Bracken ferns

Pteridium (from the Greek pteridion, small wing or, more often, small fern—which makes me seriously wonder about the plant author's powers of observation) is the universally recognized bracken fern. In various manifestations, all of them extremely weedy, it is worldwide in distribution, and has the honor of being the most widespread of vascular plants. Mickel (pers. comm.) jokes that they are all growing from a single creeping rhizome.

And creep the rhizome does, buried anywhere from several inches to 18 in. (45 cm) or more under ground. The deciduous fronds are usually between 3 and 6 ft. (90 and 180 cm) tall, but can be even taller. Slightly grooved stipes are the color of pea soup and up to one-half of the frond length. Blades are broadly triangular and usually tripinnate-pinnatifid with 10 to 12 pairs of very widely spaced pinnae. Sori are marginal and covered by a false indusium. Spore production, however, has decreased measurably in recent decades so many populations are sterile. Presumably they do not need to waste time reproducing from spores.

Chemically the fronds are infused with dangerous toxins. The fiddleheads, which are popular in Asian diets, are carcinogenic and responsible for much of the stomach cancer in those areas. Grazing animals are also vulnerable as the fronds are known to poison cattle, sheep, and pigs, making the bracken invasion in ranching areas, such as the hills of England and Scotland, a serious economic threat, and consequently the subject of much research. Bugs too pay a lethal price for nibbling on bracken foliage since the fronds release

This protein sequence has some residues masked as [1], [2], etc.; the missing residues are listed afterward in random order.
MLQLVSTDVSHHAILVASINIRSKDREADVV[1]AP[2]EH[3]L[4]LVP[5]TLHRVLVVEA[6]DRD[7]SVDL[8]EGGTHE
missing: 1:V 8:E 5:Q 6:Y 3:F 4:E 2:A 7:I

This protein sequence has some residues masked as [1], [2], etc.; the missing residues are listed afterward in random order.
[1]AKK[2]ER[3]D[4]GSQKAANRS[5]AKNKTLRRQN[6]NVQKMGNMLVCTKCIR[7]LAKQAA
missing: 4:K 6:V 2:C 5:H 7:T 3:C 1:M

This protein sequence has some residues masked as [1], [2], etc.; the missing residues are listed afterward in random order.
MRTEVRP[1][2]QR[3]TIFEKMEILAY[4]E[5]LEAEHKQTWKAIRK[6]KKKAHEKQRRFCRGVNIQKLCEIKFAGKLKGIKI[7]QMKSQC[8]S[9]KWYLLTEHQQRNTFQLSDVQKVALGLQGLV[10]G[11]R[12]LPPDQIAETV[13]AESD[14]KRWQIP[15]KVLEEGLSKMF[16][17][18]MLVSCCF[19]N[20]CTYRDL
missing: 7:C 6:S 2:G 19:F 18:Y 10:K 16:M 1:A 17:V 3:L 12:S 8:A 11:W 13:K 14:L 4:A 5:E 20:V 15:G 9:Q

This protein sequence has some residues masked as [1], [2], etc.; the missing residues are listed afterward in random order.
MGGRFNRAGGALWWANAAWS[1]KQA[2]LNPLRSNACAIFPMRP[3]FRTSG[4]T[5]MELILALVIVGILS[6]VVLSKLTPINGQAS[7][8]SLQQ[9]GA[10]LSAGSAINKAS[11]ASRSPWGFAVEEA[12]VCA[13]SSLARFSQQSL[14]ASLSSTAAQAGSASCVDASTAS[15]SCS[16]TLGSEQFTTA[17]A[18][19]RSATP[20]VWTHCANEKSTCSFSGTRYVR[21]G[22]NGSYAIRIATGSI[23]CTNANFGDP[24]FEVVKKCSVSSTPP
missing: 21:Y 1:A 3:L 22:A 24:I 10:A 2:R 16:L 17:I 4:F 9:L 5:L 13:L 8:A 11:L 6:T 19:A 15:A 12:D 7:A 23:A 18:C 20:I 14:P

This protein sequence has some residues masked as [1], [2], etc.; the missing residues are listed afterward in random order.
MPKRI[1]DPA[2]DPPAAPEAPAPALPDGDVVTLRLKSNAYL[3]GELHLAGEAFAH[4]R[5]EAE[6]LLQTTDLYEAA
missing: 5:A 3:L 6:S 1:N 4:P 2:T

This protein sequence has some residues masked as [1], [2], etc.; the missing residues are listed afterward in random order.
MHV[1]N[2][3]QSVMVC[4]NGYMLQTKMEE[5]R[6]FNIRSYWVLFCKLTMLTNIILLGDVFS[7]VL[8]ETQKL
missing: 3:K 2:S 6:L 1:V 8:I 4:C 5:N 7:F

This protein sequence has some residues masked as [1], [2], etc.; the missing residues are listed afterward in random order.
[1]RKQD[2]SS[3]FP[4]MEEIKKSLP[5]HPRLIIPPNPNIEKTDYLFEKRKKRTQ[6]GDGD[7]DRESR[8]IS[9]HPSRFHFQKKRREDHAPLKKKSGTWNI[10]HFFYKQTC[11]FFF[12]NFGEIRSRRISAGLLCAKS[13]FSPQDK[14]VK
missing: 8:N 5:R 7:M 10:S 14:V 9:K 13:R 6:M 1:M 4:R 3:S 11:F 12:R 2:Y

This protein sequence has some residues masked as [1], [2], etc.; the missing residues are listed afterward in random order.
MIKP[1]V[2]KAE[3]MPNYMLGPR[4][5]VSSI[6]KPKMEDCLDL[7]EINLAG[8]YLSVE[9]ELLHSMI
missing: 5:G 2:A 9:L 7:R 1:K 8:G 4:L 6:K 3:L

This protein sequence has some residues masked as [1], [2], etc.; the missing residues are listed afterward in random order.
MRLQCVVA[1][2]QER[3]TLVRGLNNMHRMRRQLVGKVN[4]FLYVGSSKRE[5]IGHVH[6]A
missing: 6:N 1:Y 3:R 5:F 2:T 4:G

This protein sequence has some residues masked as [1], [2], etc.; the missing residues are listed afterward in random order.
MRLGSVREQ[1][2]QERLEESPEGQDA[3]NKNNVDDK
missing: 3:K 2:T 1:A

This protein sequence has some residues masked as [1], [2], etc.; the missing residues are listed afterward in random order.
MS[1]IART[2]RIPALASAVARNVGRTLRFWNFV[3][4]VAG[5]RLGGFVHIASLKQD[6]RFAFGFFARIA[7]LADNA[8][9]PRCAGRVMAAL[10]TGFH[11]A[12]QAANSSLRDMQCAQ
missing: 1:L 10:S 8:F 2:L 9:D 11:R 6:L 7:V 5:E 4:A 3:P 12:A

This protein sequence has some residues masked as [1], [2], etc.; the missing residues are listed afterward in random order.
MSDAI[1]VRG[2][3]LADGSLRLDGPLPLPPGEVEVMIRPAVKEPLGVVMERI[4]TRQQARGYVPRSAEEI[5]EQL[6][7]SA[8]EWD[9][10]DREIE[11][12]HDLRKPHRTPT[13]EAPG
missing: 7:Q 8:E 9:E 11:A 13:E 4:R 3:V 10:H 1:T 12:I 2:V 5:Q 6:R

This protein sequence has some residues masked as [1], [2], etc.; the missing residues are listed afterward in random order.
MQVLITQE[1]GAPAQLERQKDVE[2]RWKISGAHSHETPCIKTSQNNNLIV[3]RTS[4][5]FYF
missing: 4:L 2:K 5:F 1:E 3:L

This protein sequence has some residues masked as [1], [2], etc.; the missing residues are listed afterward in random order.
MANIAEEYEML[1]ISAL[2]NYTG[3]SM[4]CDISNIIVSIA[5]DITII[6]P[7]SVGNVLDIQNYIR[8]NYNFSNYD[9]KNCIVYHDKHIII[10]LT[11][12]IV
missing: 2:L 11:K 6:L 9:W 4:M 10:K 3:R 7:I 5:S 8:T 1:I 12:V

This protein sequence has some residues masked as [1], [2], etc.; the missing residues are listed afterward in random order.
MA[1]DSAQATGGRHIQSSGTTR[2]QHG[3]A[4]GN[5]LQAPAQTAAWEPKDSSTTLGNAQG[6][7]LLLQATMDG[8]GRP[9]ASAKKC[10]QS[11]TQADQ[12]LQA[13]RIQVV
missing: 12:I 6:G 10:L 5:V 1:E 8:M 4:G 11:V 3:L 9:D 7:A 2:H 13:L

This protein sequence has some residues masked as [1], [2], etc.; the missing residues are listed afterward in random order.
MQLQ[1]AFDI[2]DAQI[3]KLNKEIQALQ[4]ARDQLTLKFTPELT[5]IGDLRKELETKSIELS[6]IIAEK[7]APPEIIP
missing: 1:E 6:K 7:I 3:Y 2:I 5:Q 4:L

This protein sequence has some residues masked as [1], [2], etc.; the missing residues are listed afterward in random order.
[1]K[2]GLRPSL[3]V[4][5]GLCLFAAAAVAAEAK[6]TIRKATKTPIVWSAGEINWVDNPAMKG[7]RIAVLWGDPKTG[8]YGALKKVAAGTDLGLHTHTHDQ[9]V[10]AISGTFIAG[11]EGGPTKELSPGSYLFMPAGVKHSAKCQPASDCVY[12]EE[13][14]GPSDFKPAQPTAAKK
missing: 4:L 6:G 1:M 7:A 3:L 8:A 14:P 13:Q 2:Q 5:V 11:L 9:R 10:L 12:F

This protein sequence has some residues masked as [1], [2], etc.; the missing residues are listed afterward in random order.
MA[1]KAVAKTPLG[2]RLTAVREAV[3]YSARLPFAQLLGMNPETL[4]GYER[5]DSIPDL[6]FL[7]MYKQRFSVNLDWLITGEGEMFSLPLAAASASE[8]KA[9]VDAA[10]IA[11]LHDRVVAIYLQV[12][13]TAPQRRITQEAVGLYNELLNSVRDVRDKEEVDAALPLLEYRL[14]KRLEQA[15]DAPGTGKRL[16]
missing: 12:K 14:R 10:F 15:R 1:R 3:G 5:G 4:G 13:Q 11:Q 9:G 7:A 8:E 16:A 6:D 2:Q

Polystichum xkiyozumianum in the Kohout garden. in a contain« phnting and extend above the leafage °f companion ferns.

Polystichum xkiyozumianum in the Kohout garden. in a contain« phnting and extend above the leafage °f companion ferns.

cyanide when damaged. Pteridium asserts its dominance in the plant world as well. The toxins from decaying fronds repel competition from other plants by preventing the germination of seedlings. It even kills its own young. Technically this self-serving plant mechanism is known as allelopathy.

For informational balance, given its abundance (the original renewable resource?), bracken has a long and storied history of practical usages dating back to pre-Roman times. The applications were so critical that there were strict regulations regarding the timing of the frond harvest. A violation resulted in a fine and the loss of "cutting privileges." In Great Britain fronds were a portion of the required annual rent from peasants to their landlords. (Oh how wondrous it would be to take care of my tax burden by delivering a few truckloads of bracken fronds to the IRS.) In rural areas fronds were used as thatch. The insect-repellent chemical components rendered the cut foliage practical as bedding for stock and domestic animals (and in parts of the world is still used for help in controlling fleas) and, in desperation, as minimal mattresses for humans as well. It was used on the floors in the forts of Hadrian's Wall, for example.